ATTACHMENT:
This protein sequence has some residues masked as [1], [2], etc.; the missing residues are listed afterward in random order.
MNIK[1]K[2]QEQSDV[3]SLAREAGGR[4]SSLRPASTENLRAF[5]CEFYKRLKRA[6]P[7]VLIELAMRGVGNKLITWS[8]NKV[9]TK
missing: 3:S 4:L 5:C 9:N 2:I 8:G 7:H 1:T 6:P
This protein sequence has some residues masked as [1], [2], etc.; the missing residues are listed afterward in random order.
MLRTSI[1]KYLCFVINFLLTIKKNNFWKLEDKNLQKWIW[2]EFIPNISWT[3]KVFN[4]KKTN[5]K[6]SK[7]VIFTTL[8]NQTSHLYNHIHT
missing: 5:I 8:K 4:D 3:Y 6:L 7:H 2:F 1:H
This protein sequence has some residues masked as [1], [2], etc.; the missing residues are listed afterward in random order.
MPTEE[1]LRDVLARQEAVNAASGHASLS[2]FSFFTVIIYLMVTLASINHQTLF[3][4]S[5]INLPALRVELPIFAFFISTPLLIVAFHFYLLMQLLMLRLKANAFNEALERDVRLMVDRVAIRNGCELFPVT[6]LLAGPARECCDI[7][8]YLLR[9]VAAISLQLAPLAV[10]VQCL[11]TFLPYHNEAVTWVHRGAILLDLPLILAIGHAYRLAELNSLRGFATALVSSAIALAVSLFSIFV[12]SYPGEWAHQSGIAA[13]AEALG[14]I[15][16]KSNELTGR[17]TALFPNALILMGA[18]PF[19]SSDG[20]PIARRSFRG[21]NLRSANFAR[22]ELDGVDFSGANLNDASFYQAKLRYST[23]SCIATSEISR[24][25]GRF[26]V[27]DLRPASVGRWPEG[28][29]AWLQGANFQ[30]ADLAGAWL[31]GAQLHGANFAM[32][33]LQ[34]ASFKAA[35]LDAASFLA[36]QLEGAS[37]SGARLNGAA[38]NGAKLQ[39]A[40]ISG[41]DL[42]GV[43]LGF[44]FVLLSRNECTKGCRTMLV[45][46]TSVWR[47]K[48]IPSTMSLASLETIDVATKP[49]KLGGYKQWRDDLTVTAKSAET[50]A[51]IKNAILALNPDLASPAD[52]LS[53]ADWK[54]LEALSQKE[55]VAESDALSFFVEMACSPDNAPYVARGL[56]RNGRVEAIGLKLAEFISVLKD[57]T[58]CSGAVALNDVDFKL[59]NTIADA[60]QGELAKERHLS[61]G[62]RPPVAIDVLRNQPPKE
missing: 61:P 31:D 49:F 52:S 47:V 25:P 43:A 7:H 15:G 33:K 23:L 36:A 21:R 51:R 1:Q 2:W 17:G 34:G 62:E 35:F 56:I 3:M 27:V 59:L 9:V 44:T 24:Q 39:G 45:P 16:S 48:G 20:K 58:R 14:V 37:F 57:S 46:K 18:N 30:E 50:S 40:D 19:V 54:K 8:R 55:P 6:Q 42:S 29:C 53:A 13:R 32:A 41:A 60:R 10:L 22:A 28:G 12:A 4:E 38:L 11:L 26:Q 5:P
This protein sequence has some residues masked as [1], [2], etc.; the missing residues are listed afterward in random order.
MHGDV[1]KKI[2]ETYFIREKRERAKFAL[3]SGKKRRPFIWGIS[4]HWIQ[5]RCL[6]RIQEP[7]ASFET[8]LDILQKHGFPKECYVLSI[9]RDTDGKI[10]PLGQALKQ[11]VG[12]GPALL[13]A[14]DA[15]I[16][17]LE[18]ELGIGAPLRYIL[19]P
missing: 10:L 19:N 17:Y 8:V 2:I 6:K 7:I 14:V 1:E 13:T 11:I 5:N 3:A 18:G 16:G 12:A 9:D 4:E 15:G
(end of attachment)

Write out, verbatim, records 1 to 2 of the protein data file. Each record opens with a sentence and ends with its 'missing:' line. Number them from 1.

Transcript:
This protein sequence has some residues masked as [1], [2], etc.; the missing residues are listed afterward in random order.
MNIK[1]K[2]QEQSDV[3]SLAREAGGR[4]SSLRPASTENLRAF[5]CEFYKRLKRA[6]P[7]VLIELAMRGVGNKLITWS[8]NKV[9]TK
missing: 3:S 4:L 5:C 9:N 2:I 8:G 7:H 1:T 6:P
This protein sequence has some residues masked as [1], [2], etc.; the missing residues are listed afterward in random order.
MLRTSI[1]KYLCFVINFLLTIKKNNFWKLEDKNLQKWIW[2]EFIPNISWT[3]KVFN[4]KKTN[5]K[6]SK[7]VIFTTL[8]NQTSHLYNHIHT
missing: 5:I 8:K 4:D 3:Y 6:L 7:H 2:F 1:H